Fig. 1.

Schematic of micellar-enhanced ultrafiltration. The cationic surfactant forms micelles and binds anionic arsenic species. The micelles are retained by the ultrafiltration membrane; unbound arsenic ions would permeate through the membrane pores (© Copyright 2016 Taylor & Francis Group)

Schematic of micellar-enhanced ultrafiltration. The cationic surfactant forms micelles and binds anionic arsenic species. The micelles are retained by the ultrafiltration membrane; unbound arsenic ions would permeate through the membrane pores (© Copyright 2016 Taylor & Francis Group)

Chapter 3, by Stefan-André Schmidt (Institute on Membrane Technology (ITM-CNR), and Karlsruhe University of Applied Sciences, Germany) et al., is on ‘Fluoride and Uranium Removal by Nanofiltration’. Non-membrane approaches are touched on, with references, before nanofiltration studies are reviewed. Two tables present a summary of the fluoride and uranium rejections obtained in different studies. High rejections are reported, but the authors note that fouling, cost and maintenance limit industrial scale applications at present. Priyanka Mondal (University of Leuven, Belgium) et al. in Chapter 4 ‘The Use of Reverse Osmosis (RO) for Removal of Arsenic, Fluoride and Uranium from Drinking Water’ introduce RO in some detail and then very briefly review the literature on arsenic, fluoride and uranium removal by this technique. In a departure from previous chapters, they then present an experimental study on arsenic and fluoride rejection by four commercial membranes. This leads to a slightly confusing chapter structure and conclusions. The review part comments that RO can effectively remove As(V) species to below the maximum contaminant level, but the neutral As(III) species is more problematic. The effect of pH on fluoride species and the impact on rejection (low for HF, high at basic pH) is also discussed in the fluoride review.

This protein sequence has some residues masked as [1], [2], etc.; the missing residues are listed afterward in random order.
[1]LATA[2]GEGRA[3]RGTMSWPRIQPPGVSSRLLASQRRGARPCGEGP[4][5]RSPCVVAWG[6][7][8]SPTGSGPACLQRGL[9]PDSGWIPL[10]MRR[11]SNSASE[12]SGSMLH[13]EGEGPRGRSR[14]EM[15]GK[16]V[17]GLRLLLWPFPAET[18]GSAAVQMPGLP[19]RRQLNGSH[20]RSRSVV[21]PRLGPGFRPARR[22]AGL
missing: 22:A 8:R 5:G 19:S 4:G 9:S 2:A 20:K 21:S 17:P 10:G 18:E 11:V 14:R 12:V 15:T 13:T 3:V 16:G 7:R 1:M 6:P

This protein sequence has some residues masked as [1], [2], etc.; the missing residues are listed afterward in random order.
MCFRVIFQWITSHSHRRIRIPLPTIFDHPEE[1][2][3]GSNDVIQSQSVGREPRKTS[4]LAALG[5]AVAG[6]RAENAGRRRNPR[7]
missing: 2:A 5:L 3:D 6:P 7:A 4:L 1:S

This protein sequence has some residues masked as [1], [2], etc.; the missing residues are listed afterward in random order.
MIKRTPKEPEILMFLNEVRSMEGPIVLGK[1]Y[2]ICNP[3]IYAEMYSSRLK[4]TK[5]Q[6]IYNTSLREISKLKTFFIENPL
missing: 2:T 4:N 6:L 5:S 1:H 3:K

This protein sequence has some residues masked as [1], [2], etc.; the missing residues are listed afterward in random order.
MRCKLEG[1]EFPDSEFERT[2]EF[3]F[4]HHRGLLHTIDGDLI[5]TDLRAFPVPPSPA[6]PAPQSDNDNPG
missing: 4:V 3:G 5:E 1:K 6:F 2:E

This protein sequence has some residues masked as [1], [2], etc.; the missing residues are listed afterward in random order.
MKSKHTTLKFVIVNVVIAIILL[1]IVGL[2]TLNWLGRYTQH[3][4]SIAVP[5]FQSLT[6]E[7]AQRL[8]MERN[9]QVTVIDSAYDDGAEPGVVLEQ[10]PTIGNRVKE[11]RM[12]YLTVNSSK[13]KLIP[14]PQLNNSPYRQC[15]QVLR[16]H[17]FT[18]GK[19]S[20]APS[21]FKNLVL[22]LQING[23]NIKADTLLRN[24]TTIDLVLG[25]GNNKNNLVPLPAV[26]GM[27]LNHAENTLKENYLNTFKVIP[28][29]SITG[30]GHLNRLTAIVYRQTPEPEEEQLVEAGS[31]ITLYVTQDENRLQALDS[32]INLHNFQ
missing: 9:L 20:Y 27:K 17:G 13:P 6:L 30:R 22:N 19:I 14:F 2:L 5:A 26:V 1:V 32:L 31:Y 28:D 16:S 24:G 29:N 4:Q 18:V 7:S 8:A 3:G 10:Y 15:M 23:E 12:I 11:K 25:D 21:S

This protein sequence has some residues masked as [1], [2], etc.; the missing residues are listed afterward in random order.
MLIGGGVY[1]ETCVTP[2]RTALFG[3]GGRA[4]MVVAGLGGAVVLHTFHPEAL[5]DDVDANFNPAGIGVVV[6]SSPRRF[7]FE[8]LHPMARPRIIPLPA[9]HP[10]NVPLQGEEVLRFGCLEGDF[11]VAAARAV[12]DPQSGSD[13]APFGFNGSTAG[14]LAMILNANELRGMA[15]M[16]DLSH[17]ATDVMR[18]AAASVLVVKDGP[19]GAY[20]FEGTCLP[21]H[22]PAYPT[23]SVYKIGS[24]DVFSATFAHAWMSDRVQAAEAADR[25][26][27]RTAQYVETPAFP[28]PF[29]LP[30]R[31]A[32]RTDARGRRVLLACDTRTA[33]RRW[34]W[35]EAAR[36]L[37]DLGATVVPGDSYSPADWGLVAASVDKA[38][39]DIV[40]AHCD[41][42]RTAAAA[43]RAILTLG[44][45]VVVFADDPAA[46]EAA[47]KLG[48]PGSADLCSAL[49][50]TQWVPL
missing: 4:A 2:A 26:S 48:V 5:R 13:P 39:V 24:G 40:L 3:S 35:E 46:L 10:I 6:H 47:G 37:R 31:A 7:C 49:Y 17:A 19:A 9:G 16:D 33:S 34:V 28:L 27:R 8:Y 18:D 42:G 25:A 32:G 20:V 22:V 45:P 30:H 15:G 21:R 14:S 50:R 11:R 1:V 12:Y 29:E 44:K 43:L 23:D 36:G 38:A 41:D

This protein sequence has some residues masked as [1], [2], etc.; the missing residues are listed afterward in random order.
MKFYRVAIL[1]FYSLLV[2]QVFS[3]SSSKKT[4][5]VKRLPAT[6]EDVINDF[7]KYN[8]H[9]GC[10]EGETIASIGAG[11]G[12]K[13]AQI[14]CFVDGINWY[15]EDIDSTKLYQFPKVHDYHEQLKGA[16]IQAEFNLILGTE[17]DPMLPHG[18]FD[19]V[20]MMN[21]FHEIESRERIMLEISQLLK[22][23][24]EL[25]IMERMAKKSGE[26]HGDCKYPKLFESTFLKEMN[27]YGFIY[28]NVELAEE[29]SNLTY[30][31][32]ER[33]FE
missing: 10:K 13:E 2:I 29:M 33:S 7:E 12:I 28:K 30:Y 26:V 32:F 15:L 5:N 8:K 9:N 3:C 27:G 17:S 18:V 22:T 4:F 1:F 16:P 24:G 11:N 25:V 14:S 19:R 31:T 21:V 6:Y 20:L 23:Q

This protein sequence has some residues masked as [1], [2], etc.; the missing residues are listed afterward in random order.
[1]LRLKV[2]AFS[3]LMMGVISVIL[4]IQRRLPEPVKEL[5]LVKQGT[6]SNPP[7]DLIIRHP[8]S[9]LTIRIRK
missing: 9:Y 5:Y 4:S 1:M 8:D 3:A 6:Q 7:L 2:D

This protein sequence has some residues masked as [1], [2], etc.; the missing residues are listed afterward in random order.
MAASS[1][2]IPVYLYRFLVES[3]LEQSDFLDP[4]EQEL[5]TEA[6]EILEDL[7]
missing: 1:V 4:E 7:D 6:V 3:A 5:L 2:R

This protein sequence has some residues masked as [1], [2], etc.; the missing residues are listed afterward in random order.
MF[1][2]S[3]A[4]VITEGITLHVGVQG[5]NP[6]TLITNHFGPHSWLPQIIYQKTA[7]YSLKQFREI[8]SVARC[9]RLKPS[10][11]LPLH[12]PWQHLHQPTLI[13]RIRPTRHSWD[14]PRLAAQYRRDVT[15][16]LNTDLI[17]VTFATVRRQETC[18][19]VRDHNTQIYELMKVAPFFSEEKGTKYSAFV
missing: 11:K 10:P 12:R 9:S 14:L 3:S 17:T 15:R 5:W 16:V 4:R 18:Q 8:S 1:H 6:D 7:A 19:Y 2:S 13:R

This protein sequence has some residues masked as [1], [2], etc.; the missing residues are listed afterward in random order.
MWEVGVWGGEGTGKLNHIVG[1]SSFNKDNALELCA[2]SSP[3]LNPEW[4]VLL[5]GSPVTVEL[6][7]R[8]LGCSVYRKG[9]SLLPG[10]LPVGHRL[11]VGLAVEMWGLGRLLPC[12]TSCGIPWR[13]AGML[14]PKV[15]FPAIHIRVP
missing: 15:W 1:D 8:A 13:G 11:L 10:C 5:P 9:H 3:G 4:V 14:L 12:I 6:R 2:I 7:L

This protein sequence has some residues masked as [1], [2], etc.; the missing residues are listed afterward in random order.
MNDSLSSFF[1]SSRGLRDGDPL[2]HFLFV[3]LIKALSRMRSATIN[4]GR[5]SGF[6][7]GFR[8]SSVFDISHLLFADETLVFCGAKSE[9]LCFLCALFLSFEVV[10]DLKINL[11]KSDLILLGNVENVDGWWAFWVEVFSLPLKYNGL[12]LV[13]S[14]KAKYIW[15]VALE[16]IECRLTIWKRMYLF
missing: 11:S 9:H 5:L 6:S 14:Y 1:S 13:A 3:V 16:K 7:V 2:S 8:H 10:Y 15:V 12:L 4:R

Chapter 5, ‘Electro-membrane Processes for the Removal of Trace Toxic Metal Ions from Water’, moves away from pressure-driven systems to electromembrane processes. Svetlozar Velizarov (Universidade NOVA de Lisboa, Caparica, Portugal) et al., discuss the application of Donnan dialysis and electrodialysis to remove uranium, fluoride and arsenic from contaminated solutions. Donnan dialysis, where transport is driven by a concentration difference across an ion-exchange membrane and an internally generated potential difference, receives particular attention as the absence of an external field is attractive for cost-sensitive applications. The authors also describe an ion-exchange membrane bioreactor where the targeted ionic species cross the membrane and are then converted by a microbial culture. A case study describes the removal of mercury by this approach; another case study looks at arsenic removal by a hybrid Donnan diffusion-coagulation process.

Chapter 6, by Hacene Mahmoudi (Hassiba Benbouali University, Chlef, Algeria) et al., is called ‘Fluoride, Arsenic and Uranium Removal from Water using Adsorbent Materials and Integrated Membrane Systems’, but focuses mainly on adsorbent materials. The authors address the elements in turn and provide details on some non-membrane approaches, illustrated with some schematics.

New Trends in Materials and Process Development